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Inside Cornell Tech: NYC’s Tech Hub of the Future

CThe crown jewel of New York City's tech push is open for business. More than half a dozen years in the making, the new Cornell Tech campus on Roosevelt Island is the glimmering face of the city's educational and economic ambitions to build itself into a self-styled "Silicon Alley," the tech- and startup-driven economic hub of the East Coast.

Wednesday morning's official dedication ceremony brought together the business, educational, government, and tech leaders who made Cornell Tech a reality. New York City Mayor Bill de Blasio, Governor Andrew Cuomo, and former mayor Michael Bloomberg—the architect behind the project—each gave speeches on their vision for tech, education, and economic growth in New York. They joined the heads of Cornell Tech and its academic partner, the Technion–Israel Institute of Technology, to cut the ribbon on the high-tech, eco-friendly campus representing the pipeline of engineers, entrepreneurs, and technologists that will power New York's tech-driven economy of the future.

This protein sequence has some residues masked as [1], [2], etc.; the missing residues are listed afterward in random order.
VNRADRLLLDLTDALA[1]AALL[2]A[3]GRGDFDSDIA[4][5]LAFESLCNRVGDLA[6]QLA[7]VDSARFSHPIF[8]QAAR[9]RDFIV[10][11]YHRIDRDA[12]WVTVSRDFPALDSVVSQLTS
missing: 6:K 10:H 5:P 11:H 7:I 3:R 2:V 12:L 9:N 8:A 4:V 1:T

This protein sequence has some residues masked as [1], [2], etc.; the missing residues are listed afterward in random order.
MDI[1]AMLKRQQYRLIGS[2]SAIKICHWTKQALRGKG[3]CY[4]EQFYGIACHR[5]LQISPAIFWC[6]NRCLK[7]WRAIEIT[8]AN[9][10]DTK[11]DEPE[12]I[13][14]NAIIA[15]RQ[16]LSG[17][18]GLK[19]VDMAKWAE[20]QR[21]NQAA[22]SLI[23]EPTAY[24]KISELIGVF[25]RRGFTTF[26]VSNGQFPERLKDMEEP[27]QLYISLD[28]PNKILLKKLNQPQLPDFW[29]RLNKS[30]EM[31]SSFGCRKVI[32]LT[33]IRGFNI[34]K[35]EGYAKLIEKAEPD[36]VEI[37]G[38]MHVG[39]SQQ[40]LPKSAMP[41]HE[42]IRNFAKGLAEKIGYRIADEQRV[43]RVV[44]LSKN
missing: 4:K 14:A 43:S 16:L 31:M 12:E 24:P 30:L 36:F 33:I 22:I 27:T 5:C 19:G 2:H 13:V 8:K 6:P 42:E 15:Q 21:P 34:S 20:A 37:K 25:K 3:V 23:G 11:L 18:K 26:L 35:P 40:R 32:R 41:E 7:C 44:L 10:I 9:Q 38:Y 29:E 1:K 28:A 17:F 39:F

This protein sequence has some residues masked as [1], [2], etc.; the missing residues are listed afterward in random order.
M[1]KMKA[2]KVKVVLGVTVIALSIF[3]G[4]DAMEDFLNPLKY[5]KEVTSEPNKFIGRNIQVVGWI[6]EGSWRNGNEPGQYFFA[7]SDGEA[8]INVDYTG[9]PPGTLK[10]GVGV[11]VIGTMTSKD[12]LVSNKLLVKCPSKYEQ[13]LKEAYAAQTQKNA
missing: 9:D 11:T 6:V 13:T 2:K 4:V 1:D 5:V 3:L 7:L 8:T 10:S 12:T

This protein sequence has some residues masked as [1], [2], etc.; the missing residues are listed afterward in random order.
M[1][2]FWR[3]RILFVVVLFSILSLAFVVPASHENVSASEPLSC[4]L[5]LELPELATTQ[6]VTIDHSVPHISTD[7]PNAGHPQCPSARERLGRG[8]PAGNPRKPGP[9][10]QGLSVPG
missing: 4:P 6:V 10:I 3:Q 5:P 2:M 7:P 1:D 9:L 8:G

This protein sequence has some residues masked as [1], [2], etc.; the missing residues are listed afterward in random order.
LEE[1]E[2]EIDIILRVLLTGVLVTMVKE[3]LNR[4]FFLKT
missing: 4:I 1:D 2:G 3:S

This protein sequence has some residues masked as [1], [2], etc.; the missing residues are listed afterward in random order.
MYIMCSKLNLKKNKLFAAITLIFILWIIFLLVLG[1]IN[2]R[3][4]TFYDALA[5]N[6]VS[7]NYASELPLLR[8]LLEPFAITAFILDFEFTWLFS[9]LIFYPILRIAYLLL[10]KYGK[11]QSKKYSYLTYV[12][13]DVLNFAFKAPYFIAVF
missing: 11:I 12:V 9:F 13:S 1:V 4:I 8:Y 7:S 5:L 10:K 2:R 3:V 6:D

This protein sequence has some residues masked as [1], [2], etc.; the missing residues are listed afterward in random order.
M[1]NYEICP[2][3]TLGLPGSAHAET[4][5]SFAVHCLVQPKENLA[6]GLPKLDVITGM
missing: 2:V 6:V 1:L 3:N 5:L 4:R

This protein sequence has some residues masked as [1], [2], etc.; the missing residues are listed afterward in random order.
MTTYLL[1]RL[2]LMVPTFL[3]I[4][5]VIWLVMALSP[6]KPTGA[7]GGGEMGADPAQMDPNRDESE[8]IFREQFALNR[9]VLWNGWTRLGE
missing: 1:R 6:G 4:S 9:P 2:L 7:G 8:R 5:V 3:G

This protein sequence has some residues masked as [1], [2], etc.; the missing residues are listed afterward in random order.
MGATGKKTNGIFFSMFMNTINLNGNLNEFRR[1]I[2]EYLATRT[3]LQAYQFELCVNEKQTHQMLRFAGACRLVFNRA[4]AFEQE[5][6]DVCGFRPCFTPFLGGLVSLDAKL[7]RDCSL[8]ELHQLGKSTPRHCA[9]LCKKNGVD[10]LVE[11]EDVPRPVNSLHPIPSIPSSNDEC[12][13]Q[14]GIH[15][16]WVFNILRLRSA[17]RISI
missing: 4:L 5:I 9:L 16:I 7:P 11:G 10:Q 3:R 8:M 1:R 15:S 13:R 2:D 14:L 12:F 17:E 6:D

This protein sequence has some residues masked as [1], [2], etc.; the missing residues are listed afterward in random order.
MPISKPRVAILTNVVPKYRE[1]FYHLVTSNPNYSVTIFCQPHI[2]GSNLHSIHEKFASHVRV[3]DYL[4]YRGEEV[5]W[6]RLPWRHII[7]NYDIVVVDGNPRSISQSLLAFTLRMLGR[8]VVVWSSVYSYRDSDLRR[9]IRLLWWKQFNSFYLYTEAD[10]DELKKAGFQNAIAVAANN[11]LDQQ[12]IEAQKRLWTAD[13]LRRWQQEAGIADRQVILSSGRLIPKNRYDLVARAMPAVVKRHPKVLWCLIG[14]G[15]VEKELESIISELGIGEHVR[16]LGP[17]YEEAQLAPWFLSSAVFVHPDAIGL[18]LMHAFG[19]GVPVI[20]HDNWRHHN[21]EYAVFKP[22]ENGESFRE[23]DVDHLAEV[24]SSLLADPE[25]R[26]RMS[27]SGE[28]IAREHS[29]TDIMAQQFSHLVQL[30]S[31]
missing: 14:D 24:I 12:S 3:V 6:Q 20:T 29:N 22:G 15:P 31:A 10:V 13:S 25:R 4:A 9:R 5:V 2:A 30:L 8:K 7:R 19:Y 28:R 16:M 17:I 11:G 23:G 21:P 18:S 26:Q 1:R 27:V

"Cornell Tech is the result of collaboration between the public and private sectors, between universities and businesses, between artists and architects, and so many others," said Bloomberg. "The school is an investment in the future of this city, and that investment belongs to generations to come. It will help generate jobs across the economic spectrum, generate revenue to help the city fund important services, and help our city compete with tech centers around the world, from Silicon Valley to Seoul."